It was a night like any other for Sameer Yako and his family. Until his phone rang.
That call changed his life forever and still haunts him, more than five years later.
The call was from ISIS. The threat was explicit.
“They said they were going to kill me,” Sameer says. “When I remember that call, the hair still stands up on my arms.”
Until that night, life was good for Sameer and his family – wife, Asmahan, and sons Fadi (now aged 14), Philip (12), and Fabio (10).
He had a big house with marble and granite finishings in a good neighbourhood in the city of Mosul, Iraq, and was a successful engineer at the Hamdani Municipality (local government), overseeing projects like road pavements and urban building construction.
Sameer’s job at the Municipality was prestigious, and gave him authority to approve a range of building applications. It also made him a target for ISIS when they stormed into town.
“In 2014, ISIS entered my town. I got a call from an unknown number one night, and they said, ‘Are you Sameer, the engineer?’ I said yes. They said, ‘Tomorrow we will enter your town and we will kill you’. “You might have a good life, but in one second it can be taken away.”
Sameer did the only thing he could do. He fled. Packed his family and a few belongings into the car and drove to his brother’s house in Kurdistan. He has never gone back to his home.
Sameer and his family sought asylum in Jordan for 14 months, but found opportunities were limited. So they applied for refugee status to Australia and arrived in Sydney on 20 December, 2016, to start a new life.
Australia was safe. But Sameer needed to work. In Iraq, he was a qualified, successful engineer, but in Australia he was told he did not have the necessary experience to do unpaid volunteer work stacking supermarket shelves.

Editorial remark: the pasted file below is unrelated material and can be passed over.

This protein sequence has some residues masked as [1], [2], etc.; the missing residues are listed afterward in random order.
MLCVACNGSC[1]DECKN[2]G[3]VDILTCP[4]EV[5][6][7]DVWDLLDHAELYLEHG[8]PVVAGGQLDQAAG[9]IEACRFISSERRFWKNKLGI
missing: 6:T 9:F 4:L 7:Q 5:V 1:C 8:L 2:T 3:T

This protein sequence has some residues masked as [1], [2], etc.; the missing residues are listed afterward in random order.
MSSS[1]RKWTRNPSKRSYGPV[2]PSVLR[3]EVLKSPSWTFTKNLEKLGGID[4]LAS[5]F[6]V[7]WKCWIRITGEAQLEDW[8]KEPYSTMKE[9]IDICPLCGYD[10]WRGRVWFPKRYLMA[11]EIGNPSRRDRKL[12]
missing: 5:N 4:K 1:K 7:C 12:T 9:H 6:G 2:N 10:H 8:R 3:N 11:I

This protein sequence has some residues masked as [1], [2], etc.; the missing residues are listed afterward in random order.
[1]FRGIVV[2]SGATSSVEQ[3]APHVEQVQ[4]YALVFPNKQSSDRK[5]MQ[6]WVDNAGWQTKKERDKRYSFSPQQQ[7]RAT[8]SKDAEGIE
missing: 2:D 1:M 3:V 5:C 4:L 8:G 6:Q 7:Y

“I knew some English, but I struggled with language,” he says. “The other barrier was, the first question I was asked at job interviews was, ‘Do you have local experience?’ I couldn’t get experience if no one gave me an opportunity. I knocked on many doors, but I was always told I needed local experience.
“I went to TAFE and studied English to help with the language difference. I also studied a certificate of building construction so I was familiar with Australian engineering standards.”
Then he got a break. Through Career Seekers, who specialise in helping refugees find work, Sameer gained a 12-week internship with Downer, which has subsequently turned into a full-time contract.
“I will never forget the day I got the internship with Downer,” Sameer smiles. “I felt I was born for the second time. It was a new chance. Now, I would have local experience. And, when I started working at Downer, I realised why you need that local experience.
“I look at the world from another view now. Safety is the most important part of your job here. I see how important Zero Harm is – this system is very good to save lives, and protect people and the environment.
“After I lost my job, my house, my memories and my friends in Iraq, sometimes when I didn’t have a job, I would get upset because I could not succeed here. I just needed someone to take my hand and pull me. Downer did that – and huge thanks to Downer Group, the NIF team and the Career Seekers program for helping new refugees like me to get opportunities like this to restart their careers.
“To build something, you need the foundation –everyone here at Downer has given me a foundation to build New Sameer here in Australia.”